4.Many schools have indicated that they will waive the application fee for students who demonstrate financial need, including Dartmouth College, Johns Hopkins University, and the University of Colorado—Boulder. Ask and all they can say is NO.  With proof of financial need, students may be able to secure fee waivers from the National Association of College Admission Counseling, and students who have received an SAT/ACT fee waiver can apply for free passes from the College Board. Students can also go to guidance counselors at their high schools for help; at schools such as Dickinson College in Carlisle, Pa, a fee waiver signed by a counselor grants a free application.

5.  Reach out to college admissions officers at your first choice school and indicate it is your first choice and here is my GPA and test scores.  Ask for their opinion before you spend the money and apply.  Chances are if you reach a real person they will be honest with you and save you the cost of applying if you aren’t in their target for scores.

 

Thanks to US New and World Report for their valuable tips.

 

5 Ways Your C+ student Can Successfully Get Into College.

SAT

My university announced that they will require a 3.6 Grade point average from incoming freshman students in 2016. Immediately I thought of my son who left high school with 2.6 GPA. In the senior magazine he was listed as “undecided” as to his college of choice. At the time I said “what are you undecided about?” His 2.6 left him one choice-the local community college which he tackled and graduated and then did well at the four year university and graduated. After graduation he took the LSAT, was admitted to law school and passed the bar the first time. He’s now a lawyer working in construction law and earning a nice salary.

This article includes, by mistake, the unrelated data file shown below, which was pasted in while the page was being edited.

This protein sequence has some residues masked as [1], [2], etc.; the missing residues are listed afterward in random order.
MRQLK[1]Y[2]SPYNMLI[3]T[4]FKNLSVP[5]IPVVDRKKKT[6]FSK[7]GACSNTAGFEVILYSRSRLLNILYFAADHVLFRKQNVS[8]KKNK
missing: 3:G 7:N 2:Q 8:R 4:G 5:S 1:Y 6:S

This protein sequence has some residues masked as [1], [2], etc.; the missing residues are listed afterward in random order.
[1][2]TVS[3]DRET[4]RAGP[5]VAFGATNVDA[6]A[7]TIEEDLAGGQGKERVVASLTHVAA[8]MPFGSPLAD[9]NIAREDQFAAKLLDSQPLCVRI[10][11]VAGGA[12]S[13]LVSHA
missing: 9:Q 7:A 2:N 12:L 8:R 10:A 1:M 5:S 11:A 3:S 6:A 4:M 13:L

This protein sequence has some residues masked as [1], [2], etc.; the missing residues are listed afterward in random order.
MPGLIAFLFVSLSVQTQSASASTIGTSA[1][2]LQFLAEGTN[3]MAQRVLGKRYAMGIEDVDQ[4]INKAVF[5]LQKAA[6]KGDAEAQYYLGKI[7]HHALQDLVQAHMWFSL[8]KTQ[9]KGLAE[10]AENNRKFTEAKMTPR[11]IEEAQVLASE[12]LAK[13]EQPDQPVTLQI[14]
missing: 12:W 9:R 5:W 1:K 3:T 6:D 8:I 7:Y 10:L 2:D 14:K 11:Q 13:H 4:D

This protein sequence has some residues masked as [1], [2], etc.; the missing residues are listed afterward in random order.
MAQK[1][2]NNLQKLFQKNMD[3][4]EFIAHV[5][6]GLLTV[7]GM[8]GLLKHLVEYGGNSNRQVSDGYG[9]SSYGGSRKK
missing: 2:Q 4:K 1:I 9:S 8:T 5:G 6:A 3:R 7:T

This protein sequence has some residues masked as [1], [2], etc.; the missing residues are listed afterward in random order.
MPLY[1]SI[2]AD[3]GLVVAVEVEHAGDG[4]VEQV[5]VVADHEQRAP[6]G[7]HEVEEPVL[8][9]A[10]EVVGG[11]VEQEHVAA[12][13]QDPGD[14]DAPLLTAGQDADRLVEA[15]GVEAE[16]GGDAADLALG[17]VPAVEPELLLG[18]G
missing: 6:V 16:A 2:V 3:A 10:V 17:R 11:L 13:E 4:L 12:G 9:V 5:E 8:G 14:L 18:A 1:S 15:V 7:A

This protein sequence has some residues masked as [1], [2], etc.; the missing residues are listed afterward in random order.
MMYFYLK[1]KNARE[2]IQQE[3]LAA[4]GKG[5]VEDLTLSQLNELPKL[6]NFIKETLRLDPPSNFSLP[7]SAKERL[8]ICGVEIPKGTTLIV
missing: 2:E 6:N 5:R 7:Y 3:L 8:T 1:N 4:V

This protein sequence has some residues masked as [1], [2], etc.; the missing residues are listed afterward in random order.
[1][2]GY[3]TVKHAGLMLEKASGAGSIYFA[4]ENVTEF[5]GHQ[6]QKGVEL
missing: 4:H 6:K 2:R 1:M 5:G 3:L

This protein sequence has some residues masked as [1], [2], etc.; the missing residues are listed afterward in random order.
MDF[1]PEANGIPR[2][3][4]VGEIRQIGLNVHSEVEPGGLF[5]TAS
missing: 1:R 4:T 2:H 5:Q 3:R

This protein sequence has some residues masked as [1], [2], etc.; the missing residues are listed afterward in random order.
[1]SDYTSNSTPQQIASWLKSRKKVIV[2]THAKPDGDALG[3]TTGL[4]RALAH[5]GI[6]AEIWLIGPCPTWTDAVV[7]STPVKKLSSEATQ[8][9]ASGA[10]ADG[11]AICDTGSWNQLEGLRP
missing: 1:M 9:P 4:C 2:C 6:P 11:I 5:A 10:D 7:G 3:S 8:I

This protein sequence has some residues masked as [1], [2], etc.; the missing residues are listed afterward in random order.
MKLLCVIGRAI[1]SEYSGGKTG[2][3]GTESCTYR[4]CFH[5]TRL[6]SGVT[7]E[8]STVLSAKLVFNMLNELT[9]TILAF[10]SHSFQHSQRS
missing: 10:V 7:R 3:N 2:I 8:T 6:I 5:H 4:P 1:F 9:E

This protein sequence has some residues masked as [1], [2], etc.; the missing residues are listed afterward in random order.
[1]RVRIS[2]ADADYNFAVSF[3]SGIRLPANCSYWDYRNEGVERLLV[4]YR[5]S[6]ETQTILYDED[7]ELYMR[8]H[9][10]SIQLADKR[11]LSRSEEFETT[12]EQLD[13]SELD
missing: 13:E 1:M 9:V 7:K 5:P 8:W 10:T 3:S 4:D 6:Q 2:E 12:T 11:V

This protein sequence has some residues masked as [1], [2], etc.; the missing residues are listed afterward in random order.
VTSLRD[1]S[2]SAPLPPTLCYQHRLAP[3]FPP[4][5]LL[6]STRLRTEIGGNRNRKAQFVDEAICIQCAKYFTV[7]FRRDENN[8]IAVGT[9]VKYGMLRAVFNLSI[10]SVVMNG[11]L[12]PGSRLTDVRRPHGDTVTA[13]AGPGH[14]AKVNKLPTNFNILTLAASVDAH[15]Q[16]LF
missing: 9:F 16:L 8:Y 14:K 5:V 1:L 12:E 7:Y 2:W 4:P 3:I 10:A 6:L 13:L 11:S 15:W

What does my story tell you? That some students are late bloomers…..late to the college admissions business. Not mature, not interested or just not in a hurry. It can be done though as my son proved to me. At each challenge his sisters said he would not be do it. He just kept on facing challenges and moving forward.